Jer 23:6 His perfect life is imputed to us for righteousness

We must realise that Jesus did not live, die, or even rise from the dead for Himself. He did it all for us. We are counted as righteous as Jesus was, because His life has been freely imputed to our account.

This is one of the most awesome facts of our salvation. Jesus lived a perfect life. Scripture describes His life as ‘without spot or blemish’ (1 Pet 1:19). He was perfect in His relationship with God. He was perfect in His relationships with other people, His family, community, and friends. He was perfect in His moral life. Perfect in thought. Perfect in attitude. Perfect in motivation. Perfect in speech. Perfect in action. Perfect in obedience and calling. Perfect in pleasing the Father. Jesus was sinless. Without sin. Without fault. Perfect!

Jeremiah says in his writings (Jer 23:6), there will come a day when the Lord will be known as Jehovah-Tsidkenu, literally meaning, ‘the Lord our righteousness’. This is the kernel of our justification before God. We are declared righteous, perfect, not because we are, but because Jesus is. The Lord Himself is our righteousness. Let me explain a little further.

After the resurrection Jesus appears before the Father. He presents His life. The Father views this life. He declares it perfect. In fact, it is the life God would live if He had became a human. And that is exactly the case. Jesus, being our advocate, explains to the Father that Phil Pringle down on planet Earth desires to be right with God, to enter Heaven and have a relationship with God. The Father replies that it’s out of the question; hopeless. He fully knows the life of Phil Pringle. It falls far too short of the glory of God. It is full of faults and shortcomings, sins and iniquities. But Jesus says to the Father that He wants to ‘give’ His perfect life to the man, so he can be saved, acquitted from all guilt, and declared righteous before God in Heaven. The Father agrees that this is a wonderful idea, and accepts the act as legitimate. God is not looking for ways to reject, condemn and curse man. He has always been looking for ways to save him.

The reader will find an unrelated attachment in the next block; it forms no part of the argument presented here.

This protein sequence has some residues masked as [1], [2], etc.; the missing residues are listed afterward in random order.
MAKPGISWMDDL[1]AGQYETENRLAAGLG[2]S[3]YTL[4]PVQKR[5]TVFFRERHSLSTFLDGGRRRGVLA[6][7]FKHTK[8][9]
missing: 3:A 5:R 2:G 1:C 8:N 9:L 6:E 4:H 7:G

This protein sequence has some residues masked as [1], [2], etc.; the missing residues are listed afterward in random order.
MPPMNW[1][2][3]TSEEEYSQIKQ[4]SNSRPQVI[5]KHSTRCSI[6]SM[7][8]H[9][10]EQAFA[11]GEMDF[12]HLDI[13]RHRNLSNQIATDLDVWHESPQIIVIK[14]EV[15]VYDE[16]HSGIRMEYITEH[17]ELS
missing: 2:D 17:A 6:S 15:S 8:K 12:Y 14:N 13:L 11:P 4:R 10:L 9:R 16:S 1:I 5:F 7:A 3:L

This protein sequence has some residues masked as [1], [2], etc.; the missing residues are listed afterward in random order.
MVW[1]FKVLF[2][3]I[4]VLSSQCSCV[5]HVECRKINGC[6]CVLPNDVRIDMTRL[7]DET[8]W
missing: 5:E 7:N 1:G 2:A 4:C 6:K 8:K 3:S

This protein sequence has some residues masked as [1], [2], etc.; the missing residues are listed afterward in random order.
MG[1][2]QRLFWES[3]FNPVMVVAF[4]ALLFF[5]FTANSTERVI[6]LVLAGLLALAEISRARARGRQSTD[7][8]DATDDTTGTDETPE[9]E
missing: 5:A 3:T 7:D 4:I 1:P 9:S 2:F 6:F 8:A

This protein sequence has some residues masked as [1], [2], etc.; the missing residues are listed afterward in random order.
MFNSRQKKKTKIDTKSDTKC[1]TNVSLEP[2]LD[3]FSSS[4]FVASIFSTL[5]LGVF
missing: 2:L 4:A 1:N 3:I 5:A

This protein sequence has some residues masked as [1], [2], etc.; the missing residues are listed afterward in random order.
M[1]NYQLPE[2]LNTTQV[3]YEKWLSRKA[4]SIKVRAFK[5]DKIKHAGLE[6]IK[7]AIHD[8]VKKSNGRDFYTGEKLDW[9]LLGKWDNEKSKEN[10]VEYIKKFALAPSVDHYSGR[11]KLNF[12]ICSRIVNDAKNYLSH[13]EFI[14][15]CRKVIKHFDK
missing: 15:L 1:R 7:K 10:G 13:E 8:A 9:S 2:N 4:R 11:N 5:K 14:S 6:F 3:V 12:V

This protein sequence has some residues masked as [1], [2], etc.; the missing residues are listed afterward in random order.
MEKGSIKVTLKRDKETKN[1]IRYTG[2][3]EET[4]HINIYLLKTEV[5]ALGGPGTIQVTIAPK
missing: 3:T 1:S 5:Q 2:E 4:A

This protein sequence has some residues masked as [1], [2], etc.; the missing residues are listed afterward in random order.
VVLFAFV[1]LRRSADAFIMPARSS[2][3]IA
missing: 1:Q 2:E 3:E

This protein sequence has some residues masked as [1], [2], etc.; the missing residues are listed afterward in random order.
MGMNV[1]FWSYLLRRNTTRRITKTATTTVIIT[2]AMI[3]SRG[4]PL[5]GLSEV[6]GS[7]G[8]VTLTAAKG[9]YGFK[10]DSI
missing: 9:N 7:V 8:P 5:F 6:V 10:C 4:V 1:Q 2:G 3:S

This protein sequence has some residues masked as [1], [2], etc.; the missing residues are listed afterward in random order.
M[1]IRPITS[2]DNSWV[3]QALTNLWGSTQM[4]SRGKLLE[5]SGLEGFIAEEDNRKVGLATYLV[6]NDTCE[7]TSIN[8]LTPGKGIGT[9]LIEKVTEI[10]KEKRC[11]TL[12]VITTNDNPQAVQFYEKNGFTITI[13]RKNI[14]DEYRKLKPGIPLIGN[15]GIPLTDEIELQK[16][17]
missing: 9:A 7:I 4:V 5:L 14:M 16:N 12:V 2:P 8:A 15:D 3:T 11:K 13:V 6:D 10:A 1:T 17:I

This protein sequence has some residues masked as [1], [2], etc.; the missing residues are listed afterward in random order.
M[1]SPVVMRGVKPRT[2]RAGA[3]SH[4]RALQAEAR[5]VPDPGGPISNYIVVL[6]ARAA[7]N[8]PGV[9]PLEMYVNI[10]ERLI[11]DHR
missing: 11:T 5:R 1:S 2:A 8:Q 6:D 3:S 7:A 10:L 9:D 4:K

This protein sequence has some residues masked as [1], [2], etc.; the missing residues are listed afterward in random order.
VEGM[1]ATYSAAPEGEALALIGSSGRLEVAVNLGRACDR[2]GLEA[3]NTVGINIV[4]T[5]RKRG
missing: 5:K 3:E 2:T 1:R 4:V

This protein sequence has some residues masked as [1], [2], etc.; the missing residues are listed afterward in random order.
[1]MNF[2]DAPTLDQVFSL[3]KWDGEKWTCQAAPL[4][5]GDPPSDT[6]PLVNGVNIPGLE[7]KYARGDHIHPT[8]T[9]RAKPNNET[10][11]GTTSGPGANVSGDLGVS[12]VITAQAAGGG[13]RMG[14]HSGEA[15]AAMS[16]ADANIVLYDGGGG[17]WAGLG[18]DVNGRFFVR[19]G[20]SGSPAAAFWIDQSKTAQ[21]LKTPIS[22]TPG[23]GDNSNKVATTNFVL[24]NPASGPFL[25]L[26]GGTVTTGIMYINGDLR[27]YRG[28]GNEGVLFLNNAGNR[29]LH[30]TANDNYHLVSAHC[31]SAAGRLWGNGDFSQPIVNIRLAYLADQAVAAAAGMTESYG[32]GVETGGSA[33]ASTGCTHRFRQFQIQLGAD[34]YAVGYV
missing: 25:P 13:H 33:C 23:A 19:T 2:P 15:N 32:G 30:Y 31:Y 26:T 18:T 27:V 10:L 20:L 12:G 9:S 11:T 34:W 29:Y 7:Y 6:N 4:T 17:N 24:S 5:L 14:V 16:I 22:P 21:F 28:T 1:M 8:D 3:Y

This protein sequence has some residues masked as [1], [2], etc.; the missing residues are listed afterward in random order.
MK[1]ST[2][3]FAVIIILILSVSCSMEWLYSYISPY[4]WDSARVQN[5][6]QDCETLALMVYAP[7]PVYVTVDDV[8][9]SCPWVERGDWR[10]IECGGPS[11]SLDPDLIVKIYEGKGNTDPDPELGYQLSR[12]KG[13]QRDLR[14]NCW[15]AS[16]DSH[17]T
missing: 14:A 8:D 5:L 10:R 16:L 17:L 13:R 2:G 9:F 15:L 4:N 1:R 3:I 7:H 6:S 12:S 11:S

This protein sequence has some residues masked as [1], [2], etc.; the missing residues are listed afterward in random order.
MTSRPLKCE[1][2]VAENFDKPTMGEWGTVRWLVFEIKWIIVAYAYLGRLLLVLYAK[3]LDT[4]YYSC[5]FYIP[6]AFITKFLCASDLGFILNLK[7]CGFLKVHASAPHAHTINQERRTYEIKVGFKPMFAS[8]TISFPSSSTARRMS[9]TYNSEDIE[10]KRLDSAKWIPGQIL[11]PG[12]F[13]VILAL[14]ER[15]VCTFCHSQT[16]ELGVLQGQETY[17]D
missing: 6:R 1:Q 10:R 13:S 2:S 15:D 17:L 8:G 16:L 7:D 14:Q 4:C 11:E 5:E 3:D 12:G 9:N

Romans 8:38-39 For I am convinced that neither death nor life, neither angels nor demons, neither the present nor the future, nor any powers, neither height nor depth, nor anything else in all creation will be able to separate us from the love of God that is in Christ Jesus Our Lord.

This is the perfect way. It is a perfect salvation. The saved person places His trust in the righteousness of Christ, not their own. In terms of righteousness this places us in exactly the same standing before God as Jesus Himself. It places us in the position of being fully qualified to receive all the blessings that are promised throughout Scripture to the righteous. This is ‘imputed’ righteousness. This is salvation. It is the awesome gift of God. It is Jesus Himself being given to our lives. We live by the righteousness of another: the righteousness of Jesus Christ the Perfect.

To read more about what the Cross has done for you, pick up a copy of my book Dead For Nothing? here.